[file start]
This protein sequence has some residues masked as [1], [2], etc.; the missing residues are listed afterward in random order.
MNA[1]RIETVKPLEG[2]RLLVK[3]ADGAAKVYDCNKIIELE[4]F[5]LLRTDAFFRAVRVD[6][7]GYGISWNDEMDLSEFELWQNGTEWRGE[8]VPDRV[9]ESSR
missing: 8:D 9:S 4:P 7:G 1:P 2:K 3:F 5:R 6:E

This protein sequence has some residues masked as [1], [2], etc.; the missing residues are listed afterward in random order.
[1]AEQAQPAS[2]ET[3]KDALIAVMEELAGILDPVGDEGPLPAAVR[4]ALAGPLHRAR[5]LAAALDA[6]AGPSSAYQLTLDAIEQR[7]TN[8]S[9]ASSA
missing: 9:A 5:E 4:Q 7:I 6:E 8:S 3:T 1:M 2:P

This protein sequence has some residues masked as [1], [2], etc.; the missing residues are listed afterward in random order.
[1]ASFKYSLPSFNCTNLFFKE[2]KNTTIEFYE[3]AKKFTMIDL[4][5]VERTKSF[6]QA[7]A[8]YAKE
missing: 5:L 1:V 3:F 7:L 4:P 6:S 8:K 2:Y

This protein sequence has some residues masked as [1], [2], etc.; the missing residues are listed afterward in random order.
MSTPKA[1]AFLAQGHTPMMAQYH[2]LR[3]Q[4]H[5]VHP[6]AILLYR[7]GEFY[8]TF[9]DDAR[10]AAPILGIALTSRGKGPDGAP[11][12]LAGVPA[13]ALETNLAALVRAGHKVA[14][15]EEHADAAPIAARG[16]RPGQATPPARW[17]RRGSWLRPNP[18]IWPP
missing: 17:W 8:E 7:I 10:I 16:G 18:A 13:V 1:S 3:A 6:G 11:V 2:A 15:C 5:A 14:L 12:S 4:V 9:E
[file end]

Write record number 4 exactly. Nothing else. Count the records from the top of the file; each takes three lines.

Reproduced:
This protein sequence has some residues masked as [1], [2], etc.; the missing residues are listed afterward in random order.
MSTPKA[1]AFLAQGHTPMMAQYH[2]LR[3]Q[4]H[5]VHP[6]AILLYR[7]GEFY[8]TF[9]DDAR[10]AAPILGIALTSRGKGPDGAP[11][12]LAGVPA[13]ALETNLAALVRAGHKVA[14][15]EEHADAAPIAARG[16]RPGQATPPARW[17]RRGSWLRPNP[18]IWPP
missing: 17:W 8:E 7:I 10:I 16:G 18:A 13:V 1:S 3:A 6:G 11:V 2:A 15:C 5:A 14:L 12:S 4:V 9:E